Category Archives: Cycling Fuerteventura
On my last day with the hired bike, I decided to head south and visit the second largest town on Fuerteventura, Gran Tarajal, and also check out the many references to a sports training hotel in Las Playitas. Everyday, I encountered numerous racing cyclists, either riding in pelotons or solo, obviously in training for the forthcoming season. Where were they coming from? A German couple I met the other day told me about a hotel in Las Playitas that specialised in training camps.
When I eventually found it, several kms off the main highway, obscurely hidden in a small cove with a ´fantasy beach´, I expected the frontage to be swarming with cyclists ready for the off, and their bikes littering the entrance lobby. The opposite was the case. No sign of any bikes. I had to enquire at reception if this was the hotel. I was not only in the right place for budding triathletes, but I discovered the hotel catered for a plethora of sports, including tennis and golf, each discipline with its own team of professional coaches.
Behind the scenes, the place was crawling with young athletic-looking people, mostly engaged in some kind of warm-up activity or gym-type cross-training, that required spinning bikes to be stationed by the beach, or pilates and stretching by the olympic length pool. The whole place was disturbingly purpose driven. The hotel guests had not come to spend time sunbathing on
the beach. Their purpose was to get themselves primed for the new season in their sport.
That is not to say that they never had time out. But nowhere would you see common beach sunbeds, but rather these elegant carriage seats that gave a measure of privacy, especially
for those who had an artistic talent to develop.
For those of you who spend hours driving yourself hard in the heavy atmosphere of an indoor gym, imagine doing what you do out in the open, in 25C of sunshine, looking out onto a white beach and blue sea!
If you want to cycle in Fuerteventura and avoid the hassle of taking your bike on the plane, I would heartily recommend Caleta Cycles owned by Geoff and Estelle, in Caleta de Fuste. Their prices are very reasonable, they include a lot of extras (helmet, pump, puncture repair, pedals etc…) and their service is open and friendly. Check out their website here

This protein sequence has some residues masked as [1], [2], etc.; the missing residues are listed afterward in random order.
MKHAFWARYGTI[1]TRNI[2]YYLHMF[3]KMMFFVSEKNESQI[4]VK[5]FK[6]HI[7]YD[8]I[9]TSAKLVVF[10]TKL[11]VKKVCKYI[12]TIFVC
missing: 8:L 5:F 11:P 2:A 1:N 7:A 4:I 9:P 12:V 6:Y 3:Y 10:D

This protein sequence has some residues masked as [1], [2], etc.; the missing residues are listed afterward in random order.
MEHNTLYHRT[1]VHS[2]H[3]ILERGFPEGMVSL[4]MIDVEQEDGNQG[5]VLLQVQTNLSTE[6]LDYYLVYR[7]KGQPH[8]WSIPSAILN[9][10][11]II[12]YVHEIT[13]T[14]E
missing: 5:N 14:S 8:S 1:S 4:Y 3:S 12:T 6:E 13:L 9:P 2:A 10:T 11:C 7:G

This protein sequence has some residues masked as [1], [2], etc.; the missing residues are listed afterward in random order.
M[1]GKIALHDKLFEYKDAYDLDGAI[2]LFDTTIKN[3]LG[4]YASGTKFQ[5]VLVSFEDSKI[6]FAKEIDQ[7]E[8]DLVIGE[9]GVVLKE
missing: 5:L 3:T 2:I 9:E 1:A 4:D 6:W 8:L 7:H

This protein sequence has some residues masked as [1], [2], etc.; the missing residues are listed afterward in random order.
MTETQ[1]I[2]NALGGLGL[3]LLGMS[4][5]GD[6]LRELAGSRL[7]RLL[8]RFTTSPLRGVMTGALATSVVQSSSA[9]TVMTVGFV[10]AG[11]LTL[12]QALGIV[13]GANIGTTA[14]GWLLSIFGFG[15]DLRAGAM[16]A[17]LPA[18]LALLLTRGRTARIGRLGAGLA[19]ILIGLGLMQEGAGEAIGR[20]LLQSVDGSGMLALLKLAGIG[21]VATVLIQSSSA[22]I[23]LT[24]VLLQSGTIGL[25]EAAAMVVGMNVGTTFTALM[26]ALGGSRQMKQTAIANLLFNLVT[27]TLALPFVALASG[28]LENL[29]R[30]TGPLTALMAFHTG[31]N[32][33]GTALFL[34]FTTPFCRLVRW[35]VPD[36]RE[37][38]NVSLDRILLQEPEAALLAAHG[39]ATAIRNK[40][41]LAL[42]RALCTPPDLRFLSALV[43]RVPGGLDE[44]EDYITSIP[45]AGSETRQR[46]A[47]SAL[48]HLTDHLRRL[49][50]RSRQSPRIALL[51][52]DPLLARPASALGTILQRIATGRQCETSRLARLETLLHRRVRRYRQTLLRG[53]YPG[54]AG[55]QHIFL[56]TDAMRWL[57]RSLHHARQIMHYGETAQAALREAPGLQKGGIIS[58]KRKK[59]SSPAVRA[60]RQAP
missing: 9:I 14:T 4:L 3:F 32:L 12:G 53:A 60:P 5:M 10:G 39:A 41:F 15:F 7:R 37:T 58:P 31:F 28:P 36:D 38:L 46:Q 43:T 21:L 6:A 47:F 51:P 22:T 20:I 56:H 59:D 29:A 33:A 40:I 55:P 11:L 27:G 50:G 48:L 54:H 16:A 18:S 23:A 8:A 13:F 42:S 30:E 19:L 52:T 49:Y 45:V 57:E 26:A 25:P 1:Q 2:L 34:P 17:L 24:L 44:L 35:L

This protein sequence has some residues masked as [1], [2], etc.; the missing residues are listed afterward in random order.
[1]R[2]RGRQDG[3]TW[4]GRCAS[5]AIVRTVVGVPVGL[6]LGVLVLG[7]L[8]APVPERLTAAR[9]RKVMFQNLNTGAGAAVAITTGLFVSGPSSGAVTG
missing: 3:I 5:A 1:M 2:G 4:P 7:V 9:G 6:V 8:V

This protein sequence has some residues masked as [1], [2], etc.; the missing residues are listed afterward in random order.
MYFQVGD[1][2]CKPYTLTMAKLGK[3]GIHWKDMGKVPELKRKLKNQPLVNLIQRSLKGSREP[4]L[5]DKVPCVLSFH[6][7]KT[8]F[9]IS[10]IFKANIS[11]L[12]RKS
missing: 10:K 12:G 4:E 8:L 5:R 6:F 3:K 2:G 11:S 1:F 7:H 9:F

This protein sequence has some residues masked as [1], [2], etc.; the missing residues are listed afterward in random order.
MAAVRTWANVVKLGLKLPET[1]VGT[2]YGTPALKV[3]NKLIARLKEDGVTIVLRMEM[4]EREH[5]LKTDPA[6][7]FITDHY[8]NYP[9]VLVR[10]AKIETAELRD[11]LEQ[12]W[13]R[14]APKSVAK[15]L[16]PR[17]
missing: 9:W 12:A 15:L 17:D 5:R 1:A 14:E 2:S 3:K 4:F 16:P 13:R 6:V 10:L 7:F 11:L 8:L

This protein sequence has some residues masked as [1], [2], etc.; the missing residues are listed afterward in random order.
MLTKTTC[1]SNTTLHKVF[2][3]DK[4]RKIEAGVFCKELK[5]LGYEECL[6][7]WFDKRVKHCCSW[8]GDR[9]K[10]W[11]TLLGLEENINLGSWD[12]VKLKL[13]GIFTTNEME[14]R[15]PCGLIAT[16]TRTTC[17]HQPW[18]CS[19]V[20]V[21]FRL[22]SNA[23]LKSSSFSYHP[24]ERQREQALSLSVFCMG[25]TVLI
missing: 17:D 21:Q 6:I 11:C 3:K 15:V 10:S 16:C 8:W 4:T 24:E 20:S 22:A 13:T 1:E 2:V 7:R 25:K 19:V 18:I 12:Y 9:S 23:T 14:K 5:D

Total distance covered in six days: 405kms
Weather warnings went out across the Canaries, especially to Gran Canaria, where temperatures have plummeted and rain and snow have disrupted timetables, but brightened up the lives of children! The mountain gods were only just on my side today. They helped me avoid one downpour, but I was caught by an
almighty shower on the way back to Caleta. But who cares? It´s only water, after all!
Caldo gallego. Back in Puerto del Rosario, I warmed through with a piping hot bowl of Galician stew in a bar owned by a gallego (Galician). Like the Irish, the gallegos have populated many countries in the world with their emigration over the centuries.
Fuerteventura seems to have been a popular destination, especially when tourism took off and work was freely available.
Local news. I´ve had more time today to catch up on local news via the local press. Here are a few remarkable facts:
Baby theft. The suspicion of some local parents has brought to the forefront some apparent abuse during the 1970s. Babies were born and then died in mysterious circumstances, without the parents being able to see their bodies before burial. It emerges that throughout Spain, in Maternity Hospitals run by a certain order of nuns,
babies were being stolen from their parents and sold on for adoption. There appear to be over 700 cases. This mother in Fuerteventura had given birth to twins when she was only 17 years old, and they both mysteriously died within days in intensive care. They were buried in a common grave for infants, but she always suspected that the truth was not quite what it seemed.